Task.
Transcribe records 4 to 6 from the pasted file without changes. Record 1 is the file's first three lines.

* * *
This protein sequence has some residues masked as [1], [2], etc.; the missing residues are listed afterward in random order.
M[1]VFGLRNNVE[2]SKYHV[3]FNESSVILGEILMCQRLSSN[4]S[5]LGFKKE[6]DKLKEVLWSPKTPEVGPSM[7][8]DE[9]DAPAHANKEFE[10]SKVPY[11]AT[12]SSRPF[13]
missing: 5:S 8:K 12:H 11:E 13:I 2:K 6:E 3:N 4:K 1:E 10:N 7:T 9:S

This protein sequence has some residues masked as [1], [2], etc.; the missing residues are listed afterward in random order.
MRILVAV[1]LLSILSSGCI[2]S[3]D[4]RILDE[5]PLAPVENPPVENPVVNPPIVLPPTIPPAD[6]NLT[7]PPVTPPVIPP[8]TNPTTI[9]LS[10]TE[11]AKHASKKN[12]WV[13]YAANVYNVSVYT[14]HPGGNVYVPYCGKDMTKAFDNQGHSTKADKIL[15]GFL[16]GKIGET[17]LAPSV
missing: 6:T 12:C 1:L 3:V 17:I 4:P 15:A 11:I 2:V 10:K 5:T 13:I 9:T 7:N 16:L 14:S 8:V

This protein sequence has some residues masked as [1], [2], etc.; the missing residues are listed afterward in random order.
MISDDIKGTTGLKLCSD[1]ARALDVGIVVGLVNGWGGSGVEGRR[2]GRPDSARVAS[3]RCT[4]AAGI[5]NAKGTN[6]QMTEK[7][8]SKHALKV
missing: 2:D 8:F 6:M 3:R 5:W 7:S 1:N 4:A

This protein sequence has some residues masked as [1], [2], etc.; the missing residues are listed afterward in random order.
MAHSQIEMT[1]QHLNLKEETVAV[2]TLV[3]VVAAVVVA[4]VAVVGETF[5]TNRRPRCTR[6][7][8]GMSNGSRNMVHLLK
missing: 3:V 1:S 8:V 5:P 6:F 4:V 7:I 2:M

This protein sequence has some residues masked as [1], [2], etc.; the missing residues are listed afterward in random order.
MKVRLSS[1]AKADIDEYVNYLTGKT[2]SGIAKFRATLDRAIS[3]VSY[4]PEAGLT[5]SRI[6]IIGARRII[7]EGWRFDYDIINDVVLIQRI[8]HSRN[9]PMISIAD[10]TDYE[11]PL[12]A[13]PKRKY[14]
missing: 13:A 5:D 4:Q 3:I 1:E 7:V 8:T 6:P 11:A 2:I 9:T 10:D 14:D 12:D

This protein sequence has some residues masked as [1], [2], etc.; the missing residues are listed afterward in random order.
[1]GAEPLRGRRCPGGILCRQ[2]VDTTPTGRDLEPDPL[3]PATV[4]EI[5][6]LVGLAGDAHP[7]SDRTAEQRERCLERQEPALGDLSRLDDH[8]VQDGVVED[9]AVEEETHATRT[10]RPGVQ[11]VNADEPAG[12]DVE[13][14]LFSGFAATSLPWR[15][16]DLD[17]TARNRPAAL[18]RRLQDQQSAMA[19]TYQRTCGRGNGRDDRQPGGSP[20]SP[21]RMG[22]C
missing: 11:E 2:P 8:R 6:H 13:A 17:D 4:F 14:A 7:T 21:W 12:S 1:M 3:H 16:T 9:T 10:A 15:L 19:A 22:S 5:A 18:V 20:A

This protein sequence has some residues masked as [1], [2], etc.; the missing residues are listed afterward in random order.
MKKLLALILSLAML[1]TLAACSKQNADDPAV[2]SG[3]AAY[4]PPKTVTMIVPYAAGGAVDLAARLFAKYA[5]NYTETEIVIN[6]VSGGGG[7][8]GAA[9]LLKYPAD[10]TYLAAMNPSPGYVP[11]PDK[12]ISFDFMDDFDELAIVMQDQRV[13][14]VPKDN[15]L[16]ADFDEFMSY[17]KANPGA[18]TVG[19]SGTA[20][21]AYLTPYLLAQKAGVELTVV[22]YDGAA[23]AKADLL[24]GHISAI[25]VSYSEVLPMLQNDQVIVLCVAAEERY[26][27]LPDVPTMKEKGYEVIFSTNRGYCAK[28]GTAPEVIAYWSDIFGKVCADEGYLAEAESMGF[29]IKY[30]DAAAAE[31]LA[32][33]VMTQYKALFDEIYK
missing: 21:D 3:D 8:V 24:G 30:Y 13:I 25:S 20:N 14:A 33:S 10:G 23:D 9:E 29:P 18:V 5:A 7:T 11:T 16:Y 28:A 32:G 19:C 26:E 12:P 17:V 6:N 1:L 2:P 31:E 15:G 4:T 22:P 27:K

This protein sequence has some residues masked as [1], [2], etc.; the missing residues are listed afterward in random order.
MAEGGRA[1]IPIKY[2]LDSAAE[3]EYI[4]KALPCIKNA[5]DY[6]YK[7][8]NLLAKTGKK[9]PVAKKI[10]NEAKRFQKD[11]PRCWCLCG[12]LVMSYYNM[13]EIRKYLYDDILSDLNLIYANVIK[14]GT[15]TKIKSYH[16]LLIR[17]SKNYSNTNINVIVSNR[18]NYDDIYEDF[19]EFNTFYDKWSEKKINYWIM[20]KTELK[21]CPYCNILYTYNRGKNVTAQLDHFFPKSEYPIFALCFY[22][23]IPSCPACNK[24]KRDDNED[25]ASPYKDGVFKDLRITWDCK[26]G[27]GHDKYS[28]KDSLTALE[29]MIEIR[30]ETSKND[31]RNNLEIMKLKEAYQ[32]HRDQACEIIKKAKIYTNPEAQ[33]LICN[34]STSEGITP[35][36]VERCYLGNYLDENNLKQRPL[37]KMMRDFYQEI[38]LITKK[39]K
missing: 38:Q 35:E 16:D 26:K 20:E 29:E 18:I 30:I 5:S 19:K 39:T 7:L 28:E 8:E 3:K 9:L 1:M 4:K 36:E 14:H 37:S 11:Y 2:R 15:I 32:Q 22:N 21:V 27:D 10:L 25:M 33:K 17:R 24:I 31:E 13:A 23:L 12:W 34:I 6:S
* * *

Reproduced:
This protein sequence has some residues masked as [1], [2], etc.; the missing residues are listed afterward in random order.
MAHSQIEMT[1]QHLNLKEETVAV[2]TLV[3]VVAAVVVA[4]VAVVGETF[5]TNRRPRCTR[6][7][8]GMSNGSRNMVHLLK
missing: 3:V 1:S 8:V 5:P 6:F 4:V 7:I 2:M

This protein sequence has some residues masked as [1], [2], etc.; the missing residues are listed afterward in random order.
MKVRLSS[1]AKADIDEYVNYLTGKT[2]SGIAKFRATLDRAIS[3]VSY[4]PEAGLT[5]SRI[6]IIGARRII[7]EGWRFDYDIINDVVLIQRI[8]HSRN[9]PMISIAD[10]TDYE[11]PL[12]A[13]PKRKY[14]
missing: 13:A 5:D 4:Q 3:I 1:E 7:V 8:T 6:P 11:A 2:I 9:T 10:D 14:D 12:D

This protein sequence has some residues masked as [1], [2], etc.; the missing residues are listed afterward in random order.
[1]GAEPLRGRRCPGGILCRQ[2]VDTTPTGRDLEPDPL[3]PATV[4]EI[5][6]LVGLAGDAHP[7]SDRTAEQRERCLERQEPALGDLSRLDDH[8]VQDGVVED[9]AVEEETHATRT[10]RPGVQ[11]VNADEPAG[12]DVE[13][14]LFSGFAATSLPWR[15][16]DLD[17]TARNRPAAL[18]RRLQDQQSAMA[19]TYQRTCGRGNGRDDRQPGGSP[20]SP[21]RMG[22]C
missing: 11:E 2:P 8:R 6:H 13:A 17:D 4:F 14:A 7:T 21:W 12:S 1:M 3:H 16:T 9:T 10:A 15:L 19:A 22:S 5:A 18:V 20:A